I’m in the process of self installing a MTD8. It’s meant for my geyser. 3kW Geyser sits on a 15A breaker. The cable feeding it from the DB is this white thing, looks like what people call Surfix (two cores with an earth running down between them all ensconced in said white sleeve). This cable is longer than it needs to be as geyser was moved.
So…Can I just trim off the ends and use them in my DB wiring of MTD8 to circuit breaker and MTD8 to Neutral buss-bar?
This makes sense to me but I don’t want to be a lunatic, not here at least.
If my cable feeding the geyser is about 8m too long looping around would this effect efficiency significantly?
It’s common practice, for sparkies, to take a piece of twin-and-earth (that’s what it sounds like), strip off the outer sheath, and use the red and black wiring for other purposes.
If I understand you correctly, you have a piece of twin-and-earth, I assume of the correct thickness, running into your DB, and you want to know if you can use an off-cut from this to get the wiring you need to wire up the timer switch, which I presume is also going to be installed in the same DB.
It should be fine to do this, but I would strip off the outer part and use the individual conductors for the wiring from the breaker and neutral bar to the timer switch. I would not use unmodified twin and earth from the breaker/neutral bar to the timer switch.
Yes, it will affect it. No, it will not affect it significantly. Leave the extra length, it bothers nobody and you never know when you need it.
So anyway. I’ve done it without frying myself. That’s good news.
Something did happen though…
I had dropped the circuit breaker of my geyser to climb into the attic and fiddle with some wires (previous individual had made a real rat’s nest of splicing lengths together). There’s a 30A switch up there, looks like a fat light switch. I had not dropped the Earth Leakage nor Mains switch though. While I was busy rewiring this 30A switch the Earth Leakage on the DB tripped…Why is that?
Geyser must have a double pole switch at the geyser so that whoever works on the geyser, can switch it off at the geyser. Also to protect the person working there, in case someone switches the main breaker back on at the DB.
You probably touched the neutral wire to earth while working on things. It is that simple.
Longer explanation. When you turn off the breaker, it only isolates the live. Neutral is still connected to the supply. Neutral is at the same potential as ground, so generally not considered to be dangerous, but it is a current carrying conductor that is still connected to the supply, and it is capable of conducting a small amount of current. When you touch it to ground, eg when pulling it out of the hole in a metal box/fitting, a couple of milliamps decides to take a shortcut through this new temporary TN bond you created, thereby bypassing the RCD and causing an imbalance, which trips it.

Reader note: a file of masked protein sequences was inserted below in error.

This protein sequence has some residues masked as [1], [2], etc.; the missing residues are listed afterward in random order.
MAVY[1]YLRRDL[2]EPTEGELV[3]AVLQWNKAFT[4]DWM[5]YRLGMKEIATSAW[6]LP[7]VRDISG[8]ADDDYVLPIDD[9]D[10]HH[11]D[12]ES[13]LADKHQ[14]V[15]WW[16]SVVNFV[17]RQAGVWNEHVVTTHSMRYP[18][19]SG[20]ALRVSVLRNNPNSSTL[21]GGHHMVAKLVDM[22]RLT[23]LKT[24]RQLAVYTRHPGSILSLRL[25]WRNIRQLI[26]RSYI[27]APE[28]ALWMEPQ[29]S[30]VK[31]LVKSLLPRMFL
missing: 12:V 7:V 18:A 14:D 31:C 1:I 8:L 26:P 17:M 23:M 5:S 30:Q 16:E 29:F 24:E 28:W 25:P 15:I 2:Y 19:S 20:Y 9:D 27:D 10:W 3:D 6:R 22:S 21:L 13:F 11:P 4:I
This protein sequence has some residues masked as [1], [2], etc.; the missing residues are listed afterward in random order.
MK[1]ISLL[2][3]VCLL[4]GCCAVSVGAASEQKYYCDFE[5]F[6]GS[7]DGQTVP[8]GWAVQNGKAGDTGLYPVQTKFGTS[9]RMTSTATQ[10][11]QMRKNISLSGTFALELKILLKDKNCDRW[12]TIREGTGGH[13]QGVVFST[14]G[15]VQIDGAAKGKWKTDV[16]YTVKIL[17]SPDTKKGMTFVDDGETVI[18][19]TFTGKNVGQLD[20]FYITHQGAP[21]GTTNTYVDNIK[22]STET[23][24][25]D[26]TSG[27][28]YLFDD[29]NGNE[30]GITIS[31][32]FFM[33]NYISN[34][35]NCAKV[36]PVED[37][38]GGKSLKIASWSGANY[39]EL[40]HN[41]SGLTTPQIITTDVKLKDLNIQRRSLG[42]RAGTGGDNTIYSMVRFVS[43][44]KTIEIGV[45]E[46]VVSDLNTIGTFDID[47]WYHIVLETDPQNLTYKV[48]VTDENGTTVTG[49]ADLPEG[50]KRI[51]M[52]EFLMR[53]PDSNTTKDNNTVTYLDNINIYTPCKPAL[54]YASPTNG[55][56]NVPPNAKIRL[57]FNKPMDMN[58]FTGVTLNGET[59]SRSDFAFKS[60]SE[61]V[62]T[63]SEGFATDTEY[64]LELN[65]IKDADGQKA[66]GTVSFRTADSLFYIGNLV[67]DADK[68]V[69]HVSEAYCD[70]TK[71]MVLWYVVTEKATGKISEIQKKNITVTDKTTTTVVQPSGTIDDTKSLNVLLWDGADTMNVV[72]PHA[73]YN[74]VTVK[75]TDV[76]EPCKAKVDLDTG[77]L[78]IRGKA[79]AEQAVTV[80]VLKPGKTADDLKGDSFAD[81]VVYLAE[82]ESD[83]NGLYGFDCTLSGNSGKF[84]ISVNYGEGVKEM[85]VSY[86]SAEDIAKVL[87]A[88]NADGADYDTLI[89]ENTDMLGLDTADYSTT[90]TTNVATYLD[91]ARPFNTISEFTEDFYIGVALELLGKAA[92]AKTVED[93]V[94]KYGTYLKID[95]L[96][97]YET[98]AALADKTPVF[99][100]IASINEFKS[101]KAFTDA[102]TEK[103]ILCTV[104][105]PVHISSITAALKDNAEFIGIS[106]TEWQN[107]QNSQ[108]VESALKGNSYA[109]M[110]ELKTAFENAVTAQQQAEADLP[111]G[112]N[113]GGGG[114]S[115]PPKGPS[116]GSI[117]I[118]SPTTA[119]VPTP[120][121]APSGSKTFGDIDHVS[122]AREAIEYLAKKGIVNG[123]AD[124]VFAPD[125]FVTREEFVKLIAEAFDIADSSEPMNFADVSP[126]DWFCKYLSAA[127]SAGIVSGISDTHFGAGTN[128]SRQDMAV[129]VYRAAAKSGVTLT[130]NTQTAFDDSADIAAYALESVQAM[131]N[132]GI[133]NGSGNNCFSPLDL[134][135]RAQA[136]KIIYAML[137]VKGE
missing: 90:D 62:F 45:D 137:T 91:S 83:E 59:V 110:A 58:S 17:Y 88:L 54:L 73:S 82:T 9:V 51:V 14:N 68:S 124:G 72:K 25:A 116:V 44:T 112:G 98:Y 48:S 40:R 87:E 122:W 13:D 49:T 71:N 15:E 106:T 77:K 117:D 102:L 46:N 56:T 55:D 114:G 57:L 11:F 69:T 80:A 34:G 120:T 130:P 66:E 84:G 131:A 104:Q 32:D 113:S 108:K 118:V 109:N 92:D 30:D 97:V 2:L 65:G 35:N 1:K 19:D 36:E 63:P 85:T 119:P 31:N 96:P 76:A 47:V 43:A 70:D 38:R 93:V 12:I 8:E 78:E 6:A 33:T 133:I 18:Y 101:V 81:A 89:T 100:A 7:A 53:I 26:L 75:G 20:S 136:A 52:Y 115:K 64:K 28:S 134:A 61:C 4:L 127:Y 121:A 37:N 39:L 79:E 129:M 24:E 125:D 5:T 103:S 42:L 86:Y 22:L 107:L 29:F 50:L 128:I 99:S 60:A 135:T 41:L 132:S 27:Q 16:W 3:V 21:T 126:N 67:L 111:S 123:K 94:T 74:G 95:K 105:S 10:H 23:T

Doesn’t matter if this is at the end of a long cable and it really isn’t a “shortcut”, a few stupid electrons will take that path.
In other words, no need to worry. This is perfectly normal. It proves your RCD still works.
Missed that. Sparkie and plumber, when they work on that switch, they always switch off the main DB … and keep it off till they personally come and switch the main DB back on. Luckily the geysers are not on Critical Loads.
After my last bout of shocking myself, complacency breeds contempt comes to mind, I’m so gatvol with myself now that I refuse to work on anything AC anymore.
When I replaced the MP, it did not count, after the main DB was off I contemplated on how to switch off the house in the street box, then to find the transformer in the suburb and switch that off … then speak to Eskom to help a bud out.
Cause between having had Covid and shocking myself properly two days in a row, I wondered it all somehow related to me “having to go for a quick spin in intensive care”.
I’m leaning the other way these days. The last time I replaced a socket in this house, I actually did it live. I would of course not do that if any wires have to be pulled through holes, but sometimes the whole “getting permission” thing takes too long. Takes longer than just getting the job done.
Now that I know that an RCD trips if neutral touches earth, I will also simply tape off the neutral while working on it, rather than switch off the entire house… and then having to reset all the clocks, etc etc.
Of course this is firmly in that “do as I say, not as I do” category. I’ve watched enough sparkies do these very same things
Yeah … that’s what I did … just a quick thing man … you’ve got this … don’t touch that red wire, the DB won’t trip.
I hate it when my arm starts tingling with 220v AC. HATE it!
The fright is the worst.
Geez, the 2nd time it happened, the next day, I was at the gate working on a light there. The sparkies arrived that instant asking what all the swearing was about. Told them, you are 2 days late, the earth leakage does not work … there, you #($*% finish this … I’m done!